Hill: It might work. And I don't own this stock, but I totally understand why today, a majority of investors who have a say in what's happening with GE are looking at it and just focusing on the first two words of that phrase. They're just looking at GE and saying, "That's so crazy! And I want no part of it." But, that's why I think it's going to be interesting to see how all this plays out. It's not inconceivable that in three to five years from now, Flannery has gotten General Electric going in such a way that we look back and it's the 10,000 word article that's written about, "Here's how Flannery turned it around. Here are the bold moves he made, and here's how he turned it around."
Barker: It's been a long period of suffering for GE shareholders, and I'm sure they're hoping that it gets better. The stock has returned a little bit, over 1% per year over the last 15 years, as compared to 10% for the market. This has been a brutal time. A lot of the pain has been experienced in the last 12 months, as the stock has almost been cut in half in that period. So, right now, the reflection of the stock price is more reflecting the information that has come into the market since Flannery came in, rather than his or the company's actual performance. I think there's just more and more being revealed that things were not what they seemed to be.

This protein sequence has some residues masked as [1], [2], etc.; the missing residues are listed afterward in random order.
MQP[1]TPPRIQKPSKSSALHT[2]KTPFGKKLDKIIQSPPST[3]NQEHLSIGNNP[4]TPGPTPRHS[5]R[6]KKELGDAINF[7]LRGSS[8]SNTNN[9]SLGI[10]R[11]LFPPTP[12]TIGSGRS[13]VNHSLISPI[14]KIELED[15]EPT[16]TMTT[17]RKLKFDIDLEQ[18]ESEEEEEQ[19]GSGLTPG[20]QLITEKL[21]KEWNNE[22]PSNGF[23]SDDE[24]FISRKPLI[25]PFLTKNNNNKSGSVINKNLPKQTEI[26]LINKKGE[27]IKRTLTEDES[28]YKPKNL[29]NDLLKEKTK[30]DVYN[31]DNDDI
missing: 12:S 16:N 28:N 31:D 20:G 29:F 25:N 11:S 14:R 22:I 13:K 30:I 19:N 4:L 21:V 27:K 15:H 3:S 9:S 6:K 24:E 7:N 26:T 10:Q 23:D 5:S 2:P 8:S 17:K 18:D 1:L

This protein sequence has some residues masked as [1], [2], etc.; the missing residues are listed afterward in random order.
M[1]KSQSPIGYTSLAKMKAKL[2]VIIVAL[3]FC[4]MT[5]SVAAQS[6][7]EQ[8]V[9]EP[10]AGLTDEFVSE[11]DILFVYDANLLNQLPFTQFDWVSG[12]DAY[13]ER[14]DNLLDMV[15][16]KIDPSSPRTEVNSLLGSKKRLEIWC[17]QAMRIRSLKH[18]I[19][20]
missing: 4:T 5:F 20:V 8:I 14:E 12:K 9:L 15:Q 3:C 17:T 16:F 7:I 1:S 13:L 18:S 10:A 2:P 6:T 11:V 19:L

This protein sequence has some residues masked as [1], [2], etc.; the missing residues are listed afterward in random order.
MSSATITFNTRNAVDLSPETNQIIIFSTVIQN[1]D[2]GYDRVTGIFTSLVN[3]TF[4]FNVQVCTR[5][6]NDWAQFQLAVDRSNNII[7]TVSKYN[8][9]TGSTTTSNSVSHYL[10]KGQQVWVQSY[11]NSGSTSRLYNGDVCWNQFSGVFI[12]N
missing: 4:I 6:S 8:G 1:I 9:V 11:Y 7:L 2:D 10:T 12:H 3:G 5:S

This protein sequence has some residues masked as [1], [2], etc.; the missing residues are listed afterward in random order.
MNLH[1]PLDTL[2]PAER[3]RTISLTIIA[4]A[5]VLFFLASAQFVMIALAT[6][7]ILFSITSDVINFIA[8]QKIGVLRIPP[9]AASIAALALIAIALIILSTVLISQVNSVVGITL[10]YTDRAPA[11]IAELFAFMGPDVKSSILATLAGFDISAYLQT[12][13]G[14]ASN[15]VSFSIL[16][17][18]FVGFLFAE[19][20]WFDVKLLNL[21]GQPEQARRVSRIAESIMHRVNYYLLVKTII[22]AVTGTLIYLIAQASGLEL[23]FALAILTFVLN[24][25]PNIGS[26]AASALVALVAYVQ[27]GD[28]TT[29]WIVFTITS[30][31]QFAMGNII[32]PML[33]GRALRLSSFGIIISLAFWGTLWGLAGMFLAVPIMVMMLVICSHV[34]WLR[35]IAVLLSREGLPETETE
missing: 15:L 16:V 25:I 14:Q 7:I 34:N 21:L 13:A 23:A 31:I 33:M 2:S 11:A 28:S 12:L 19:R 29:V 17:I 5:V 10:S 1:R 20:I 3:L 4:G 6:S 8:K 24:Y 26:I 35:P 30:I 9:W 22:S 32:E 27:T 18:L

Bill Barker owns shares of Apple. Chris Hill owns shares of Johnson & Johnson. The Motley Fool owns shares of and recommends Apple and Johnson & Johnson. The Motley Fool has the following options: long January 2020 $150 calls on Apple and short January 2020 $155 calls on Apple. The Motley Fool has a disclosure policy.